She can't be expected to care for her elderly father, the gravely ill ex boy friend and her daughter. Her daughter has to come first. The ex can go into hospice.
Edited by: ARCHIMEDESII at: 5/8/2014 (10:57)
Fitness Minutes: (6,555)
5/8/14 9:38 A
That's some nerve by the family! Given what you've shared about the situation, I'd be wondering what they actually think about your friend since they don't want to help him but want her to. She should just maintain that the dude left, she's moved on, and he's given her zero reason to show compassion or consideration at this point.
(The dude, well, he's shown his colors and his actions since are hardly surprising. Your friend should completely disregard anything he has to say unless it's related to their kid.)
Fitness Minutes: (40)
1,068 5/8/14 9:25 A
I would not take him, and if asked for advised I would tell her not to.
Fitness Minutes: (16,395)
1,280 5/8/14 9:07 A
Good points NIRERIN!
Fitness Minutes: (13,947)
5/8/14 8:17 A
Your friend needs to do what she feels she needs to do. No matter how horrible he was to her they still have children together and that should be the most important thing.
Fitness Minutes: (45,898)
5/8/14 8:16 A
She should just say no.
It would be different if he had no family. But, he does.
he is not her problem any more. if she is even thinking she might want to take him in, make sure she looks at how much of a pain it's going to be to evict him if she needs to. and she should also think of her child. this isn't a person who was stripped of themselves by something beyond their control. this is a person who used and burned bridges and needed to be gotten away from in the first place. while you want to teach your child about charity and kindness and it starting at home and all that, there is a point where you have to do what's best for you and the people under your control [your friend and her child]. the boyfriend is not now, will not be and never was under her control. also, she should not change her number, or if she does, she should make sure he has it [which sounds like he's just give it to his family, so it's not really worth changing]. as a paying parent he should have access to his child, whether or not he chooses to exercise that right. and anything that could be construed as her denying him access to his child [unless there is a restraining order or something else through the courts] could easily come back to bite her.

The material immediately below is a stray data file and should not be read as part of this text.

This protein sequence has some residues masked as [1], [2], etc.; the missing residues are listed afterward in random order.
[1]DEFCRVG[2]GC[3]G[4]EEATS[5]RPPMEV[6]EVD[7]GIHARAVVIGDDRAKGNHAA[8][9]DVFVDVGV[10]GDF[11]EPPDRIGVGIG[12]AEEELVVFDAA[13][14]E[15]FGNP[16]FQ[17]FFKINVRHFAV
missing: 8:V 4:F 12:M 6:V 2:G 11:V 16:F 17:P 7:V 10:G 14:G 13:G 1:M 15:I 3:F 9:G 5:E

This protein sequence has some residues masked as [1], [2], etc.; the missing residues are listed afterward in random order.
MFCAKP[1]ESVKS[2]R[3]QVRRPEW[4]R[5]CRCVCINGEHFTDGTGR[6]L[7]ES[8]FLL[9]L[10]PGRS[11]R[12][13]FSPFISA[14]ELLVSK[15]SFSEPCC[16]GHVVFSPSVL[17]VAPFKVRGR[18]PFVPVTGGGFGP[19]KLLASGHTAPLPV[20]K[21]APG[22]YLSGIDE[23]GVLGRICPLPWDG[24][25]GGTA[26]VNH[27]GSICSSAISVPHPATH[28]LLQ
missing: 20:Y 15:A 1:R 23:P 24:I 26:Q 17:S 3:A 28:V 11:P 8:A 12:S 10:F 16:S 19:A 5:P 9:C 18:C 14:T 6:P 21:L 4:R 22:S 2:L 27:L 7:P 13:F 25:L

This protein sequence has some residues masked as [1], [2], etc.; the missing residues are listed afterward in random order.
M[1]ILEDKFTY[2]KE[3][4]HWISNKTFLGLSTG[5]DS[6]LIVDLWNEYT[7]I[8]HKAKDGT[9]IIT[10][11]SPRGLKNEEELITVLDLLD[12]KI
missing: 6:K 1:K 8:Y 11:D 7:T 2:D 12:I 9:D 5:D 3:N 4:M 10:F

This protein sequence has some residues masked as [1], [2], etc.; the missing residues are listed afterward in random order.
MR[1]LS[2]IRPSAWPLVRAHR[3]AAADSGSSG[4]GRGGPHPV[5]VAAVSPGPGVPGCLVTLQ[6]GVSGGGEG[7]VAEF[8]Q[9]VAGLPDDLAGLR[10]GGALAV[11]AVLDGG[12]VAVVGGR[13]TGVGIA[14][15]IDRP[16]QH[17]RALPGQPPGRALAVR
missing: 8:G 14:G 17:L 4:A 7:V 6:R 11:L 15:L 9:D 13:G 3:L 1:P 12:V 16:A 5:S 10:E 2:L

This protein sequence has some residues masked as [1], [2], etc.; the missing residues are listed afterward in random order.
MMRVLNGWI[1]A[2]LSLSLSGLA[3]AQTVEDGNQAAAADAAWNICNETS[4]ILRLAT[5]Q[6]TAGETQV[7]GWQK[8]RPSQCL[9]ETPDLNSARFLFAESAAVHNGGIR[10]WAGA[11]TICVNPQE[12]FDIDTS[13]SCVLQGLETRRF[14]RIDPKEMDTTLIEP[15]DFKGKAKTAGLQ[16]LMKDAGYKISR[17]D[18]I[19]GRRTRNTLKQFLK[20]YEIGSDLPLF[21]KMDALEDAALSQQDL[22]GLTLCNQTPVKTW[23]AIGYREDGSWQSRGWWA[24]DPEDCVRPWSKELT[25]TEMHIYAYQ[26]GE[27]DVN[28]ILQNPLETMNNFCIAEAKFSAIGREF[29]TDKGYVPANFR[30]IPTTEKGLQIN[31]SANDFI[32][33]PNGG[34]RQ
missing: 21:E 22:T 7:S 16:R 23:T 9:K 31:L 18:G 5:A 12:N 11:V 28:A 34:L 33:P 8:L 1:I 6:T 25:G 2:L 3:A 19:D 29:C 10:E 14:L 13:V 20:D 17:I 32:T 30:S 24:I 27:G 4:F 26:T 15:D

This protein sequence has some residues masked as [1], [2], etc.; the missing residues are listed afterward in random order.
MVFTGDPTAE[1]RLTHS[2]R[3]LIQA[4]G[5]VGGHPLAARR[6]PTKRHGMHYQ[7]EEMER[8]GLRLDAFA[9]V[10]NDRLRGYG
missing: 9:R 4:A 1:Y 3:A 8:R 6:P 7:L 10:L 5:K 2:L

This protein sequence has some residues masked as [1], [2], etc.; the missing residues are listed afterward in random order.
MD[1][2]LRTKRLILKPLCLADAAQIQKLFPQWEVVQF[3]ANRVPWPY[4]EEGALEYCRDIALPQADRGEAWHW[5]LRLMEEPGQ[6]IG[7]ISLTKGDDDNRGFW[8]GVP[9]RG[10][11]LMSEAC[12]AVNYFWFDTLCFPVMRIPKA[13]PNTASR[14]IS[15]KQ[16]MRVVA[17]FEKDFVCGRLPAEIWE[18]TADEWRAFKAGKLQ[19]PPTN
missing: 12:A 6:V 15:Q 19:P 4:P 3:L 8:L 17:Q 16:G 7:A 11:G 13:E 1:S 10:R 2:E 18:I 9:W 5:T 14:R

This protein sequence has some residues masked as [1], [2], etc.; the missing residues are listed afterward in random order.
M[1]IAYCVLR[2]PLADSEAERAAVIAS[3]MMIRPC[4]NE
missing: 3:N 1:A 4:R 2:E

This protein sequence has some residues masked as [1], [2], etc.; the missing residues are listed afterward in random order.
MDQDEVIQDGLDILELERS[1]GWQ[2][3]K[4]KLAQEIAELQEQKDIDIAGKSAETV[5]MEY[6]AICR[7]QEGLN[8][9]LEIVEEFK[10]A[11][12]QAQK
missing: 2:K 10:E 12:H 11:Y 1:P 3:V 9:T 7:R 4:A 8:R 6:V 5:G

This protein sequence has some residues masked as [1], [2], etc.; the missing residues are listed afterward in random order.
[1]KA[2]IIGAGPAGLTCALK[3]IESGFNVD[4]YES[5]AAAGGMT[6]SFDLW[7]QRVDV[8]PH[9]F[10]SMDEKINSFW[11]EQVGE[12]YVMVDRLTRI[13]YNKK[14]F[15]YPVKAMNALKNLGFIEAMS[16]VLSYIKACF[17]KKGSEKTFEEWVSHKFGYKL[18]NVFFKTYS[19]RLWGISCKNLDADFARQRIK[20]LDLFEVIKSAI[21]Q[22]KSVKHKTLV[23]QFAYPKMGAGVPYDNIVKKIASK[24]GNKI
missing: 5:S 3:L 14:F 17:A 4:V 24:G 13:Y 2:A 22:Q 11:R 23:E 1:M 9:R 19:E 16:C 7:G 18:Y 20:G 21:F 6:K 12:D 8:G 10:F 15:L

I wouldn't do it in a million years! He abused her while around and then he left. Perhaps she should change her number?
5/8/14 7:36 A
hmmm..... He has a large family, they have the means and the room to take him in.... yet none of them will do it. He treated her badly, never visits his child or sends presents, and appears to be a selfish, self-centered jackass.
Not in a million years. Personally-- my response to his family "begging" would be.... he's YOUR (insert son, grandson, brother, cousin, whatever here), don't you think YOU should be taking your FAMILY member in?
Fitness Minutes: (747)
5/8/14 12:35 A
No way, He made his bed and he can sleep in it now! She's been through enough with this guy and it doesn't sound like she needs more. She should tell them to take him in, since they want someone to do this so much! I wouldn't do it, that's just my opinion though. I'd tell her don't think you have to do this, you don't. He's not your problem anymore, let someone else deal with it.
Fitness Minutes: (16,395)
1,280 5/8/14 12:25 A
I agree with you, ONLYZOMBIECAT, except I wouldn't take him in at all. A written agreement can't change his character. No, she doesn't have the room. she works all day and has to check on her elderly father! She was so stressed and asking for advice because she knows she's a softie!